Dubai: Talks between Dubai World and its creditors over $22 billion (Dh80.7 billion) of debt have shifted towards extending the maturity of existing loans and bonds, bankers familiar with the matter said.
"They agreed to keep paying interest on the debt and to reschedule maturities of the principal," a senior banker at a local creditor told media yesterday. "The conglomerate needs to maintain a good long-term relationship with lenders."
It was feared that Dubai would try and force creditors into taking a 40 per cent "haircut" on their exposure to Dubai World, but these initial discussions were universally rejected by lenders, the bankers said.
The Dubai Finance Department, which is involved in the Dubai World restructuring, denies such terms were ever discussed.
"Banks can't handle a ‘haircut'," said another senior local creditor who has been briefed on Dubai World's restructuring programme.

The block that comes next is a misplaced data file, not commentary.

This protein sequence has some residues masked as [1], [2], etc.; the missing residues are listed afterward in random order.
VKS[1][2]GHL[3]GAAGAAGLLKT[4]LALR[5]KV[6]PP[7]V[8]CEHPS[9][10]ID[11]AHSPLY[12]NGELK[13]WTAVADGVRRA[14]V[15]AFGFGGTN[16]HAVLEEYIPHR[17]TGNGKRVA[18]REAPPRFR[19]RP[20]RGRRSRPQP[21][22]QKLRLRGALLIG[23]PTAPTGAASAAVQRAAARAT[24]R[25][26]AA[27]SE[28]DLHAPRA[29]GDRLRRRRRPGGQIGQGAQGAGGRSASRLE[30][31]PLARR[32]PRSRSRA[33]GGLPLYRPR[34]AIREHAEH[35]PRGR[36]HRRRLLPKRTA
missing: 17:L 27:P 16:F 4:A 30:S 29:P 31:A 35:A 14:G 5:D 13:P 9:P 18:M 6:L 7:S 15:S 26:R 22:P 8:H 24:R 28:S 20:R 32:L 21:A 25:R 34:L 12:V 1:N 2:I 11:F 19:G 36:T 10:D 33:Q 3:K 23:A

"We're willing to extend maturities but not incur losses on our investments."
A spokesman for Dubai World declined to make any comment.
Uncertainty over the outcome of talks between creditors and Dubai World regarding $22 billion of debt — equal to almost half the UAE's estimated oil revenue last year — has weighed on the emirate since late November when the need to restructure the conglomerate was first announced.
Shares on the Dubai Financial Market are about 20 per cent lower since Dubai's Government was forced to intervene on behalf of the state-owned conglomerate.
The last week has seen representatives of Dubai World hold informal meetings with creditors in London and Dubai as both sides edge towards a deal.
A steering committee that represents about 90 creditors includes Standard Chartered, Royal Bank of Scotland Group, HSBC Holdings and Lloyds Banking Group.
Business services company KPMG is representing the steering committee.
"The restructuring has entered the final phases," said another banker familiar with negotiations. "We agreed on the terms and now have to discuss it with the other banks."
Major creditors are hopeful that the terms of formal deal will be made public next week.
A Department of Finance spokeswoman could not be reached for comment.